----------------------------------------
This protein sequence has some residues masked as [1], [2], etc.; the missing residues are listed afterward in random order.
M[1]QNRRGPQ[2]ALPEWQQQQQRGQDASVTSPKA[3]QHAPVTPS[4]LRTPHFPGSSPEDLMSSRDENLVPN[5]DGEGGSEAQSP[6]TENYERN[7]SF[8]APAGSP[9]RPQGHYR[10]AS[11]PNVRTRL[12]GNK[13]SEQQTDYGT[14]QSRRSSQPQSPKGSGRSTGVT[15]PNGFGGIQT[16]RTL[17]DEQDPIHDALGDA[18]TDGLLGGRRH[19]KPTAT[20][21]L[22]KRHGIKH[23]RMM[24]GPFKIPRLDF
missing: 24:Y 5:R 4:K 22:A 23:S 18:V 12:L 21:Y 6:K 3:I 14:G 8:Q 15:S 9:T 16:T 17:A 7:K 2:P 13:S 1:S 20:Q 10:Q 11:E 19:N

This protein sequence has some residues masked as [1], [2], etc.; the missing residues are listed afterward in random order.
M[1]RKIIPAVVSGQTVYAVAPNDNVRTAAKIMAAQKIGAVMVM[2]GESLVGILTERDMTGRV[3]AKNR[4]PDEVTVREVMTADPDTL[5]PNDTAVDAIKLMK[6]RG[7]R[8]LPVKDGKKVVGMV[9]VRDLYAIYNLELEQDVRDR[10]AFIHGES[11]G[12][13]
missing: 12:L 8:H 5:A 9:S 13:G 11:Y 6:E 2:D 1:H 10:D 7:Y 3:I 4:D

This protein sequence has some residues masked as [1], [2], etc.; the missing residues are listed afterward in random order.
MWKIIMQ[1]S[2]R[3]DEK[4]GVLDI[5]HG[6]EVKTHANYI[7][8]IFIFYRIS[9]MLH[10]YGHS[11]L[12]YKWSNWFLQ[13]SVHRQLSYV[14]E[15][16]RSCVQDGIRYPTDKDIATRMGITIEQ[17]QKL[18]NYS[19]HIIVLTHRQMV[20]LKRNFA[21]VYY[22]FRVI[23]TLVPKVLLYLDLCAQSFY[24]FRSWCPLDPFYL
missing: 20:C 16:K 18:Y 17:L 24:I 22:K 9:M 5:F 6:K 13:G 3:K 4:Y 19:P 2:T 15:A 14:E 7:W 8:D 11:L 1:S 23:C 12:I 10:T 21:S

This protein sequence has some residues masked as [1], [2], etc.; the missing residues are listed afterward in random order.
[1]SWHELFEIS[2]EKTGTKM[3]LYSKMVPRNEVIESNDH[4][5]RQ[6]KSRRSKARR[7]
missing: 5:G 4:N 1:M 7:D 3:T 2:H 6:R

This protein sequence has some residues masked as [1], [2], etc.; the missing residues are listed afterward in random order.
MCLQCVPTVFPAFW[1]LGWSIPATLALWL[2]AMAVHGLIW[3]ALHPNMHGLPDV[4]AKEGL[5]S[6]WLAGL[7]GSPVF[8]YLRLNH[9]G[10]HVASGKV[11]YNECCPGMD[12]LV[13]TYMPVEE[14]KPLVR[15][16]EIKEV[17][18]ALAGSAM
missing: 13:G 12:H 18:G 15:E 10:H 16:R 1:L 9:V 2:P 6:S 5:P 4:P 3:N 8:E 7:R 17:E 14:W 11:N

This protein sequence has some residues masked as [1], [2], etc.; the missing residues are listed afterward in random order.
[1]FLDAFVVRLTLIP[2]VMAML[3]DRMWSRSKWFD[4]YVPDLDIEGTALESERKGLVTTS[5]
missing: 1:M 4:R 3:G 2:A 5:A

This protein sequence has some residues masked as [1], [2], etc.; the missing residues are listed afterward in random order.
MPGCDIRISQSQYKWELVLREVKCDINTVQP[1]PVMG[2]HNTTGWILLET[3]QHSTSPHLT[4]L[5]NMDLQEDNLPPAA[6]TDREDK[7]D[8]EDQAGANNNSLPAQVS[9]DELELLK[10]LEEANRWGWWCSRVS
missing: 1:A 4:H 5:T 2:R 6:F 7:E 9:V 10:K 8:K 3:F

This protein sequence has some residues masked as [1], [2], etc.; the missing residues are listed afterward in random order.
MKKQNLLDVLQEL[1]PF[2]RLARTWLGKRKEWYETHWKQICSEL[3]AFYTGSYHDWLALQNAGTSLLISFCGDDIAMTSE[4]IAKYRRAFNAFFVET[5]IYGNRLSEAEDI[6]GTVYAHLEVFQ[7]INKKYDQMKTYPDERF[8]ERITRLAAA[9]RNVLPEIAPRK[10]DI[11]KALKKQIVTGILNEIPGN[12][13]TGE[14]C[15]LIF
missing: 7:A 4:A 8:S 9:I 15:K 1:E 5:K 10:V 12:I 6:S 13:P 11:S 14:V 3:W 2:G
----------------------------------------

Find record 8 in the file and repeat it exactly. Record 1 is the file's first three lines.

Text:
This protein sequence has some residues masked as [1], [2], etc.; the missing residues are listed afterward in random order.
MKKQNLLDVLQEL[1]PF[2]RLARTWLGKRKEWYETHWKQICSEL[3]AFYTGSYHDWLALQNAGTSLLISFCGDDIAMTSE[4]IAKYRRAFNAFFVET[5]IYGNRLSEAEDI[6]GTVYAHLEVFQ[7]INKKYDQMKTYPDERF[8]ERITRLAAA[9]RNVLPEIAPRK[10]DI[11]KALKKQIVTGILNEIPGN[12][13]TGE[14]C[15]LIF
missing: 7:A 4:A 8:S 9:I 15:K 1:E 5:K 10:V 12:I 6:S 13:P 11:S 14:V 3:W 2:G